The games were held to be one of the two central rituals in Ancient Greece, the other being the much older religious festival, the Eleusinian Mysteries.[16] The games started in Olympia, Greece, in a sanctuary site for the Greek deities near the towns of Elis and Pisa (both in Elis on the peninsula of Peloponnesos). The first games began as an annual foot race of young women in competition for the position of the priestess for the goddess, Hera[17] and a second race was instituted for a consort for the priestess who would participate in the religious traditions at the temple.[18] The Heraea Games, the first recorded competition for women in the Olympic Stadium, were held as early as the sixth century BC. It originally consisted of foot races only, as did the competition for males. Some texts, including Pausanias's Description of Greece, c. AD 175, state that Hippodameia gathered a group known as the "Sixteen Women" and made them administrators of the Heraea Games, out of gratitude for her marriage to Pelops. Other texts related to the Elis and Pisa conflict indicate that the "Sixteen Women" were peacemakers from Pisa and Elis and, because of their political competence, became administrators of the Heraea. Being the consort of Hera in Classical Greek mythology, Zeus was the father of the deities in the pantheon of that era. The Sanctuary of Zeus in Olympia housed a 13-metre-high (43 ft) statue in ivory and gold of Zeus that had been sculpted by Phidias circa 445 BC. This statue was one of the ancient Seven Wonders of the World. By the time of the Classical Greek culture, in the fifth and fourth centuries BC, the games were restricted to male participants. The historian Ephorus, who lived in the fourth century BC, is one potential candidate for establishing the use of Olympiads to count years, although credit for codifying this particular epoch usually falls to Hippias of Elis, to Eratosthenes, or even to Timaeus, whom Eratosthenes may have imitated.[19][20][21] The Olympic Games were held at four-year intervals,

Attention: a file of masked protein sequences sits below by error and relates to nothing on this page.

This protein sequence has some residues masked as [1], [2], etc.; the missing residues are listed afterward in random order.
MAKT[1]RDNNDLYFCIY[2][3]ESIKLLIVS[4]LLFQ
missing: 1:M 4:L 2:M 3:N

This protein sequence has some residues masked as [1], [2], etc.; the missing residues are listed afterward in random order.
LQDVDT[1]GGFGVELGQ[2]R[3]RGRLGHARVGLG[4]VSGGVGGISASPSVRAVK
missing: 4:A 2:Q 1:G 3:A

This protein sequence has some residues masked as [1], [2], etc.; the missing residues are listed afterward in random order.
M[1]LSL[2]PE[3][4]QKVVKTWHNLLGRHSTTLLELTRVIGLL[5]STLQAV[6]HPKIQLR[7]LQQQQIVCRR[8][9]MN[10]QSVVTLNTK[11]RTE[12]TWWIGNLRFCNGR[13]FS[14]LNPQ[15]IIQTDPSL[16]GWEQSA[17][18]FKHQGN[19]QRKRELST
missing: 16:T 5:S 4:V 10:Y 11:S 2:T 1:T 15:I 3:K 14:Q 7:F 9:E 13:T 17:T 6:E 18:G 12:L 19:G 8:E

and later, the Greek method of counting the years even referred to these games, using the term Olympiad for the period between two games. Previously, every Greek state used its own dating system, something that continued for local events, which led to confusion when trying to determine dates. For example, Diodorus states that there was a solar eclipse in the third year of the 113th Olympiad, which must be the eclipse of 316 BC. This gives a date of (mid-summer) 765 BC for the first year of the first Olympiad.[22] Nevertheless, there is disagreement among scholars as to when the games began.[23] The "Exedra" reserved for the judges at Olympia on the north embankment of the stadium The only competition held then was, according to the later Greek traveller Pausanias who wrote in 175 AD., the stadion race, a race over about 190 metres (620 ft), measured after the feet of Hercules. The word stadium is derived from this foot race. The Greek tradition of athletic nudity was introduced in 720 BC, either by the Spartans or by the Megarian Orsippus, and this was adopted early in the Olympics as well. Several groups fought over control of the sanctuary at Olympia, and hence the games, for prestige and political advantage. Pausanias later writes that in 668 BC, Pheidon of Argos was commissioned by the town of Pisa to capture the sanctuary from the town of Elis, which he did and then personally controlled the games for that year. The next year, Elis regained control. The Olympic Games were part of the Panhellenic Games, four separate games held at two- or four-year intervals, but arranged so that there was at least one set of games every year. The Olympic Games were more important and more prestigious than the Pythian, Nemean, and Isthmian Games. Finally, the Olympic Games were suppressed, either by Theodosius I in AD 393 or his grandson Theodosius II in AD 435,[24] as part of the campaign to impose Christianity as a state religion. The site of Olympia remained until an earthquake destroyed it in the 6th century AD.